Self-Imprisoned by Devotion to Duty
PRISONS take many forms, and some of the most confining are also the most invisible. With no bars and no cells, they are fashioned entirely by unwitting prisoners themselves.
For Anna Durrant, the heroine of Anita Brookner's 12th novel, it is the cloistered London apartment she shares with her frail mother that becomes a chintz-covered jail of sorts. Single and childless at 50, Anna has turned being a devoted daughter into a lifetime career - her only occupation except for the pretense of a vague research project on 19th-century Paris salons. So hermetic is her life that when she disappears without a trace after her mother's death, it takes her few acquaintances, led by her p hysician, Lawrence Halliday, four months to notice her absence.
The decades of virtuous care-giving leading up to that disappearance form the heart of this deeply affecting novel. Anna, proudly independent and desperate to be useful, maintains a selfless, cheerful pose as years slip by with stultifying sameness - reading, watching television with her mother, and sewing tailored suits. One of her few diversions is an annual trip to Paris to visit her only friend, Marie-France, who, like Anna, has centered her life around a parent, in this case her father. Both friends
have gone through life pleasing others, never daring to ask that most basic question: What do I want?
But near saintliness does not always count as a virtue. Those who know Anna find her constant smile maddening, her uncomplaining goodness unnerving. Her solicitude particularly annoys her mother's friend Vera Marsh, a sturdy, no-nonsense octogenarian who regards Anna as an "upsetting" person. "All that forbearance!" she sputters.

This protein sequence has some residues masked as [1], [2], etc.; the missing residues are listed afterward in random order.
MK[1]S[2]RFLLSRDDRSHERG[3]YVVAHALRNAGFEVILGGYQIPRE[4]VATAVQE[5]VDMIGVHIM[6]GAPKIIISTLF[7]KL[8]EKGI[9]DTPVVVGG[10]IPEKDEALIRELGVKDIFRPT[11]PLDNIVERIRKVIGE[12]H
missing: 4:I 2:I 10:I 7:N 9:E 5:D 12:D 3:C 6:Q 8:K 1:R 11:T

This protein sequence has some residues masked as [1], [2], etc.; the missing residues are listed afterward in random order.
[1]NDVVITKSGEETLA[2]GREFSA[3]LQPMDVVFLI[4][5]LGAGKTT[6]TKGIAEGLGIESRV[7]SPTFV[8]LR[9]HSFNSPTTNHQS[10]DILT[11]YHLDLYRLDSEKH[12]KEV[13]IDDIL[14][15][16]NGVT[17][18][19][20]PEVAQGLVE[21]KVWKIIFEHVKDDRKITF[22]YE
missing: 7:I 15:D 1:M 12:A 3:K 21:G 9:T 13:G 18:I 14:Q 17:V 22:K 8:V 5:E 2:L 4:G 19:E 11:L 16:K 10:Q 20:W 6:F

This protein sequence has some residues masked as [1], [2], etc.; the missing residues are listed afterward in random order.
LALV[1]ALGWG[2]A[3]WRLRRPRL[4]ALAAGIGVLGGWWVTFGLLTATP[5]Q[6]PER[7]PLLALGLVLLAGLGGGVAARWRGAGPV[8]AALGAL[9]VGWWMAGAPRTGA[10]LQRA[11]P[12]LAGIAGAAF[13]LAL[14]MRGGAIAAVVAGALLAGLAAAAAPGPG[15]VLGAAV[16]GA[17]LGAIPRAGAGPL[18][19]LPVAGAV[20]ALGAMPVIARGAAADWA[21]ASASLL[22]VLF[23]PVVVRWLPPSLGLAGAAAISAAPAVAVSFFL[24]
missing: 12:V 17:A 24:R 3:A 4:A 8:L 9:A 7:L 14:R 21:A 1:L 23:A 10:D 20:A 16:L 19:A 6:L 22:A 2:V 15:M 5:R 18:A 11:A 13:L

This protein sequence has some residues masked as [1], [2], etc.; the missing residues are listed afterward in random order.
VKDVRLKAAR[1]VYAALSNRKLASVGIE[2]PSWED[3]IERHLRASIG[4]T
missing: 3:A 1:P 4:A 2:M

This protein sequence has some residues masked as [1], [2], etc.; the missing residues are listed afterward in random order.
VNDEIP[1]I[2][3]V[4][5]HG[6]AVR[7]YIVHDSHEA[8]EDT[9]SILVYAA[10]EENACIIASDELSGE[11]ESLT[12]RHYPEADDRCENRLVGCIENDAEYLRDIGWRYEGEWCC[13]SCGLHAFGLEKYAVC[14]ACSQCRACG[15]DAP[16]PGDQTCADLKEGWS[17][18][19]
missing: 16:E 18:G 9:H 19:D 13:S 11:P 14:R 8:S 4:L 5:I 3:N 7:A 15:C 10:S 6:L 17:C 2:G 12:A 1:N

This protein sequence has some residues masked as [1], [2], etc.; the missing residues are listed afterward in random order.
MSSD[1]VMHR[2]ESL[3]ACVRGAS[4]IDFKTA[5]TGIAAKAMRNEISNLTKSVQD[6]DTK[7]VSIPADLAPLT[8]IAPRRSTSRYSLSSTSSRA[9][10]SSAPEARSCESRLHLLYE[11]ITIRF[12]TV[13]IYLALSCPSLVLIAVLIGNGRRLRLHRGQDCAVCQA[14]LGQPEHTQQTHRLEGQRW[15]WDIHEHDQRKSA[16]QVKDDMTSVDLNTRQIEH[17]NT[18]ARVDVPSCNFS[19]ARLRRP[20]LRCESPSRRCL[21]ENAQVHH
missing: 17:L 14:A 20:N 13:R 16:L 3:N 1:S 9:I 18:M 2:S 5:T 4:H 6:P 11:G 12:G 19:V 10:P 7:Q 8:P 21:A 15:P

In midlife Anna confronts an awful truth: Everything in her life has been fraudulent, a tangle of deceptions. Her relationship with her mother was based on deception - her mother pretending to be stronger and more cheerful than she felt, Anna striving always to protect the older woman from hurt. Even her letters to Marie-France strike a false note as Anna uses "her most carefully chosen words" to twist "her melancholy into something amusingly philosophical."
As Anna admits later, "I believed my mother, who told me ... that the best things in life are worth waiting for. And I waited. That was the fraud, the confidence trick.... "
Now alone in the world, Anna is still waiting - but for what? She foresees a future that could bring "a long succession of empty days, when no-one would call her by her name and ask of her such tasks as she was usually eager to perform."
As she alternates between loss and hope, Anna must come to terms with her romantic feelings for Dr. Halliday and her changing relationship with Marie-France. Only then can she begin to find freedom from her self-imposed imprisonment.
Loneliness, deception, and the plight of midlife women are recurring themes in Brookner's novels. Yet "Fraud" is not depressing. As Brookner explores these themes in her quiet, elegant prose, she brings new insight to old dilemmas.
For there is nothing predestined about the fate of Brookner's characters. To be a slave or not a slave rests in their hands. If they can convert the admirable impulse to be needed, to be useful, from a guilt-ridden duty to a free act of love, their relationships will lose their shackles, their prison doors will fly open. This remains Brookner's subtle promise to her heroines and her satisfying gift to her readers.